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Comments

Jeremy Wright

Hahaha. I laughed the entire way through. Great illustrative post!

HLMorgan

This is clearly the best comment ever! Thanks.

Peter Cranstone

You guys are no fun... won't sign an NDA, won't reach for the checkbook immediately - guess I'm just going have to bootstrap, get early customers preaching about how good our poduct is and sending me a check for it. What did Bossidy and Charam say? "Exection" and "Confront Reality"... works for me.

All the best...

Andrew Fife

I believe that most of us entrepreneurs have no idea how similar all of our pitches sound, but your post illustrates this perfectly. Nobody's product is a sure loser that is difficult to use and only partially solves tangentle pain. I think a better approach is to use milestones and customer validation to establish credibility and then discuss the underlying assumptions that feed the business model and projections.

BJ Fogg

As someone who has been through the process of raising money, I must confess your post made me both laugh and wince. Did I ever sound like that? Yeah, probably to some extent. The more you get to know investors -- including your own investors -- the more you realize that they need to hear all the downsides. Everything goes better if you outline your own weaknesses than have smart investors (inevitably) do it for you.

Daniel Nerezov

Great post, but it's a double edge thing.

If entrepreneurs were realistic, there'd be no reason to start companies because they all fail (with sparse exceptions).

No, I think I prefer the reality-warp-zone kind of pitches...as long as everyone is clear that a pitch is a pitch is a sales pitch.

mw

Hahahahaha....damn it ;) I'm not going to tell you which search terms lead me here (but you can probably guess).

But, OK, let me ask a question. For the sake of argument, suppose one actually finds oneself in the possession of a truly trancendent idea. And further suppose this idea would be relatively straightforward for large established companies in a particular business to execute--but orders of magnitude tougher for a start-up.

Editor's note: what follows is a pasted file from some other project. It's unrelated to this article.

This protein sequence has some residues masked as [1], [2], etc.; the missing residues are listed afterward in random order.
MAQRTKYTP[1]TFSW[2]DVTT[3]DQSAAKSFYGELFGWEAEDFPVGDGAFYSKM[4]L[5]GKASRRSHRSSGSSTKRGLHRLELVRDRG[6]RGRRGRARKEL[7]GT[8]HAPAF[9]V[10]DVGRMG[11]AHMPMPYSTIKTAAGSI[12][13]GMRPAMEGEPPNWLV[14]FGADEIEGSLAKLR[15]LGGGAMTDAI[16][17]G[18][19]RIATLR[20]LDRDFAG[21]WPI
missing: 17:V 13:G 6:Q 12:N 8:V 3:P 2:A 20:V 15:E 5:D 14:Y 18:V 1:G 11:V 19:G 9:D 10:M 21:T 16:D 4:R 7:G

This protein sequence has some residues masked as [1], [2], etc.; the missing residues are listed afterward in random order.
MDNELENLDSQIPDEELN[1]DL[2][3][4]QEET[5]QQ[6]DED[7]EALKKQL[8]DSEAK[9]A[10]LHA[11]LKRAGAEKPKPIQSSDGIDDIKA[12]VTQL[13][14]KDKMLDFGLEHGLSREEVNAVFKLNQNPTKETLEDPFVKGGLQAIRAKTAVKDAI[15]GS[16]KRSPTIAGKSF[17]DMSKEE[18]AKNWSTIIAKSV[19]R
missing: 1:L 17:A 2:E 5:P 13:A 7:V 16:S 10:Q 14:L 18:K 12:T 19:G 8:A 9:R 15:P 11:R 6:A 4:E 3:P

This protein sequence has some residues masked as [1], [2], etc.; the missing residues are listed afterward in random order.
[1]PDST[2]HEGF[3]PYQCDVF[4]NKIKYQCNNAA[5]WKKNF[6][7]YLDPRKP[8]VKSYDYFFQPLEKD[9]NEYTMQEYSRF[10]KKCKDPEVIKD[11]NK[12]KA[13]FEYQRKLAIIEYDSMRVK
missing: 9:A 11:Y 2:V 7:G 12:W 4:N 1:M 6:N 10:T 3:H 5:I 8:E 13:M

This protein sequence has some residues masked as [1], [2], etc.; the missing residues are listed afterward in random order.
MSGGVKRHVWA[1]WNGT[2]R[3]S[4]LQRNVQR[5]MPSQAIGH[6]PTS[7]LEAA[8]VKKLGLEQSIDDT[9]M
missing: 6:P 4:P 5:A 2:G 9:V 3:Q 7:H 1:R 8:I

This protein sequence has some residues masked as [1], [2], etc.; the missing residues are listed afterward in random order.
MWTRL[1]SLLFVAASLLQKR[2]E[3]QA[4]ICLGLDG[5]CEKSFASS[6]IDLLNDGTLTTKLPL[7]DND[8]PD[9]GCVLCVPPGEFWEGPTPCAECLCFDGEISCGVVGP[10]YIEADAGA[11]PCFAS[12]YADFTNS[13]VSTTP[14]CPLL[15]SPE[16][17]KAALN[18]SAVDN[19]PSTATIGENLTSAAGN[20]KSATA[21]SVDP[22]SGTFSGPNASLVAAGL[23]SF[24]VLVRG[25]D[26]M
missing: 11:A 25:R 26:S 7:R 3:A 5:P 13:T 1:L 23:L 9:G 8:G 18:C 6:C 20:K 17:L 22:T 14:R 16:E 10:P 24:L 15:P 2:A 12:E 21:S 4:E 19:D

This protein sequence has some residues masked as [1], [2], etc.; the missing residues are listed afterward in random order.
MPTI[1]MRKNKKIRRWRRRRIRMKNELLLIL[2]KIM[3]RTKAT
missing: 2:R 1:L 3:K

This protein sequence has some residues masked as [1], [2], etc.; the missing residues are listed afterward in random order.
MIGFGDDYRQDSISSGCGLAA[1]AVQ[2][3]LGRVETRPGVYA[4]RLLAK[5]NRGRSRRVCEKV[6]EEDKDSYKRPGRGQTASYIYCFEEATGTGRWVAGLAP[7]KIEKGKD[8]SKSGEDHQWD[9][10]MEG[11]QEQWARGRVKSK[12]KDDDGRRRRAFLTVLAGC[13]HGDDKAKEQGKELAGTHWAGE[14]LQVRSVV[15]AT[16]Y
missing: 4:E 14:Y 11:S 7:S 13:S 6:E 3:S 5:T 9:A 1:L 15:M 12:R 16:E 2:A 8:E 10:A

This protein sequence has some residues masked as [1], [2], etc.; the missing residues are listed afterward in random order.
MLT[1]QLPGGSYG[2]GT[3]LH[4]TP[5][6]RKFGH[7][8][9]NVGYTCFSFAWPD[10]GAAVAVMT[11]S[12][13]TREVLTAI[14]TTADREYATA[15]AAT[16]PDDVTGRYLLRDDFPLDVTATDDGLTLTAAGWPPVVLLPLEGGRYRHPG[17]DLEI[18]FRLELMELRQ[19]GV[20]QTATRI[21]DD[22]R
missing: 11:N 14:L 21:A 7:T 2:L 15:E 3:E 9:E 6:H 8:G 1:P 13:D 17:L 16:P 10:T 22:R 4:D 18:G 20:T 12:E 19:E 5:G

So what do you do with the idea? Do VCs ever act as midwives to help clueless geniuses protect and sell such ideas to established companies?

Business plan

Haha brilliant post, gets the message regarding how businesses need to be meaningful and realistic with their business plan across perfectly.

The most obvious way to do this is to consistently and pragmatically review and revise business plans so that objectives are practical and realistic.

P.s. the line:
"with the advent of Web 4.0" actually made me laugh at my screen.

Gary

What's the consensus on how to disclose IP when one is nearing retirement?

The IP is unrelated to my job/work.

Options:

1) Disclose at company before retirement.

2) Retire and seek private IP protection and marketing afterwards?


Pros: (In the above respective order)

1) Company pays token award "if filed."

No personal investment risk.

Not much work... File and forget.

2) Potential source for improving retirement income, estate, etc.


Cons: (In the above respective order)

1) Company makes decision to file (award) or publish (no award).

Publication also neutralizes IP protection.

They also own right of first refusal to release the IP to the author for personal use.

Total rights to the author are limited to the token filing award.

The company owns all disclosed IP.

2) Uncharted course on high risk path of much ignorance.

More work... stress... etc.

Will require funding to process IP protection... Legal, Investors, Developers, etc.

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